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Typing of the Dead

Review - a great message for the younger generation - it's easier to kill with words than guns

It's alive! It's aliiiiive! It's… a typing tutor?

The Japanese are never the type to let us down are they? Feeling a bit bored with first-person shooters? Growing tired of beardy RPG types jabbering on and on about elves and wizards and… stuff? Well, along come our far eastern chums with yet another oddball solution to our plain, dull little existences, this time in the form of a (Drrrrrrrrrrrrrr -Drumroll Ed) typing tutor! Hmm… that doesn't sound too promising does it? Perhaps simplifying it (admittedly for my own convenience) down to being a typing tutor isn't the correct thing to do, because it's not really such a thing. Don't fret, because this is no ordinary Mavis Beacon doldrums affair, this is a modified version of the arcade classic lightgun shooter The House of the Dead 2, but instead of wielding a zombie-pulping shotgun, you have to type your way through the rampaging hordes of the rabid undead. I know, it sounds absolutely crazy, but god damn, IT WORKS! Frankly, I don't quite know what got into Sega, but replacing characters guns with keyboards and Dreamcast's strapped to their backs and sending them into battle happens to be a master-stroke of innovation whilst even being a little self-improving. Play takes the form of the aforementioned shooter on rails whilst phrases and words appear on the screen over the appropriate bad guy. In the game's simplest form, you just have to type the words as quick as possible, with longer words for bigger enemies. All the while, a particularly hammy B-Movie plot is being played during short intermissions replete with dreadful voice acting and not an iota of depth.

Death by typing

But really, who cares about lack of storytelling prowess when a game can let you have this much fun by typing for goodness sake? Extended play even reveals a surprising level of depth, as the game style often shifts and skews as you progress through the stage and onto the enormous boss creatures. Aside from simply typing words to dispatch the beasties, you are required to type answers to multiple choice questions in order to score a direct hit whilst others require complex phrase repetition. Also included are tutorials hosted by the game characters who lend you a helping hand in getting to grips with the rigmarole of learning to touch type - even this scribe managed to pick up a few pointers. After you finish a stage you're presented with a wonderfully detailed assessment of your performance, and you can even go to a Drill mode, which lets you, practice typing with your weakest letters should you feel the need to work on them some more. It's surprising how many playing tactics there are to learn in TTOTD, as well. As you progress you'll begin to learn how best to deal with large groups of zombies, or how to tackle small and fast creatures. There's a myriad of ways to take on different types of enemy, and the fact that you're literally being rewarded with your determination only builds the incentive for sticking with the game. The game itself is actually huge, as well as the additional tutorial stages, and it would take even the fastest typist a good few hours to complete. Graphically it's pretty solid although the occasional glitch pops up here and there, but seeing as you're panicking for a good deal of the time looking to and from the keyboard you rarely get a chance to admire to scenery. It's surprising how much of a crowd-puller the title can be as well, as I often had an audience and people queuing for a go whenever I started it up. The laughs the experience creates are quite unlike anything else of recent times, which is a testament to how simply enjoyable and original the idea is.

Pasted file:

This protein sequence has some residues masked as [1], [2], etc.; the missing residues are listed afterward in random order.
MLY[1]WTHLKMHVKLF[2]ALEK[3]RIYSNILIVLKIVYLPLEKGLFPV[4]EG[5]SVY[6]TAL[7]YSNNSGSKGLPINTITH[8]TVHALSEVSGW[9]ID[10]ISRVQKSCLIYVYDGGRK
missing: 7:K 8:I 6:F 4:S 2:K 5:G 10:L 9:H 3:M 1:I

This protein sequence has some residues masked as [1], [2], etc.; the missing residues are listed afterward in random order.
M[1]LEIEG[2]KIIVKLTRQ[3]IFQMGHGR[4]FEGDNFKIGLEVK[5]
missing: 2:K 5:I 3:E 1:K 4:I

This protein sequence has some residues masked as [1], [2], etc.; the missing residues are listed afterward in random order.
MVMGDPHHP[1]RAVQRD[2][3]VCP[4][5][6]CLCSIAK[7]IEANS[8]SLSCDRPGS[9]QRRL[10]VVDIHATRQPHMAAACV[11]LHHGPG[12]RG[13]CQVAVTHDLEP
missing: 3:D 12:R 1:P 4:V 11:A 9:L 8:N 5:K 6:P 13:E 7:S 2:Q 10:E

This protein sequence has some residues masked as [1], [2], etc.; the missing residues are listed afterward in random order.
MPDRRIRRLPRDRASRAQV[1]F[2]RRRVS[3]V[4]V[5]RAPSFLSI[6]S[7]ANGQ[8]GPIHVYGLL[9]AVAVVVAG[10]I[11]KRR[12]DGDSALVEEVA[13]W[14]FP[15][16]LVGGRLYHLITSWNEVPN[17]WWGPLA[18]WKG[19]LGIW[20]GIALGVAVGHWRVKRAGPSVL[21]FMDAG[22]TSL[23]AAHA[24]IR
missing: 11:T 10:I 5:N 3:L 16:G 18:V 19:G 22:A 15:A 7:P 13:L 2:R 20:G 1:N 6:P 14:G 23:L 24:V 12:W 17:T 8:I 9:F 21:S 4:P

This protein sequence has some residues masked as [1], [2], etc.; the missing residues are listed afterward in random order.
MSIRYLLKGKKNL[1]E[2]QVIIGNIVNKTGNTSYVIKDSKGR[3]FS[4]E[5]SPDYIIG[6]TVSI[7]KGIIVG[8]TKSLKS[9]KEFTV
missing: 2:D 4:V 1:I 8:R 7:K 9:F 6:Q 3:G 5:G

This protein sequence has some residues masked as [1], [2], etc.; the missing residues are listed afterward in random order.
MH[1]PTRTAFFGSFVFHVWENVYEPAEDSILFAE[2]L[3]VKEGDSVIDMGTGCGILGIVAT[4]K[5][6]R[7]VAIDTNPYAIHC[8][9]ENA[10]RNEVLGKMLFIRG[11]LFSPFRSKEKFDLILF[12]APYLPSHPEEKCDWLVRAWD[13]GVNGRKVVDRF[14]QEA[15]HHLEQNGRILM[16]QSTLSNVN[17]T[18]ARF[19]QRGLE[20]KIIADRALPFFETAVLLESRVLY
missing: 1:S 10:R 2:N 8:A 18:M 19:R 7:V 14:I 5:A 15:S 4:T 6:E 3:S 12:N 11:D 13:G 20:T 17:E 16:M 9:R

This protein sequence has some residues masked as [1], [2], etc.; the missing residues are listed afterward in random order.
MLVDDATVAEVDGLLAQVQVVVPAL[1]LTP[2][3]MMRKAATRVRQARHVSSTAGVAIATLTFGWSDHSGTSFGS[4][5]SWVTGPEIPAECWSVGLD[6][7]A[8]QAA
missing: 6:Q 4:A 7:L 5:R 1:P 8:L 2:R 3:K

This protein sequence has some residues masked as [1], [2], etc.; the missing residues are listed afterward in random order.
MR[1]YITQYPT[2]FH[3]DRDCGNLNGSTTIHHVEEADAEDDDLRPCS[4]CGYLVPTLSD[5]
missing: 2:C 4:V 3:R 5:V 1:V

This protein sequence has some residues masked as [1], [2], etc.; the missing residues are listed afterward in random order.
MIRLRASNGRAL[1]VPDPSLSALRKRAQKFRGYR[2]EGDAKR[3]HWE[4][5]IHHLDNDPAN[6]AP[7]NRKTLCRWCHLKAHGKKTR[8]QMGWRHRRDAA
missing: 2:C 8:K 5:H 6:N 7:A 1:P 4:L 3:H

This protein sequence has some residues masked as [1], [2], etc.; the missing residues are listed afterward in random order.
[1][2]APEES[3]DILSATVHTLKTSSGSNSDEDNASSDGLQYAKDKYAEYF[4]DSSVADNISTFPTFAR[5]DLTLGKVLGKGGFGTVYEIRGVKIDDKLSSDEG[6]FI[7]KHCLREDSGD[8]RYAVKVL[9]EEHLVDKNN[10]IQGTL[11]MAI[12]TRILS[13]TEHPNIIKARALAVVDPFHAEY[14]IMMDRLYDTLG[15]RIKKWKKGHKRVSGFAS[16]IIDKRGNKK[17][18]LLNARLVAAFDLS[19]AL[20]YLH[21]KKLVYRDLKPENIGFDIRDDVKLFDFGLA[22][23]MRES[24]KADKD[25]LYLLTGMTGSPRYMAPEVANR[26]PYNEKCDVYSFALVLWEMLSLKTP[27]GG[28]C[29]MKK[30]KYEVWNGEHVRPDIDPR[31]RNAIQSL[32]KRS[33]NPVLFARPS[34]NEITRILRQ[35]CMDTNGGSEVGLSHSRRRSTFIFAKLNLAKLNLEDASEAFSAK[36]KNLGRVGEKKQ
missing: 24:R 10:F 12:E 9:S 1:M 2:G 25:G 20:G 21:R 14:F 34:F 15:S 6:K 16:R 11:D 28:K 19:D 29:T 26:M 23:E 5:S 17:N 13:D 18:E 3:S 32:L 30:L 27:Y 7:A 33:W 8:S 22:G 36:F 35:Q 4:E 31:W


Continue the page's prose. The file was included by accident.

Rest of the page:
The Typing of the Dead is a game practically anyone can have a go at without failing to have a good time. The frantic, shifting pace allows for a game that can be played at length without growing repetitive, but the serious skills building that lies underneath the brash surface offers any player the chance to brush up on their typing talent.

Eye Candy

8 / 10

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Martin Taylor


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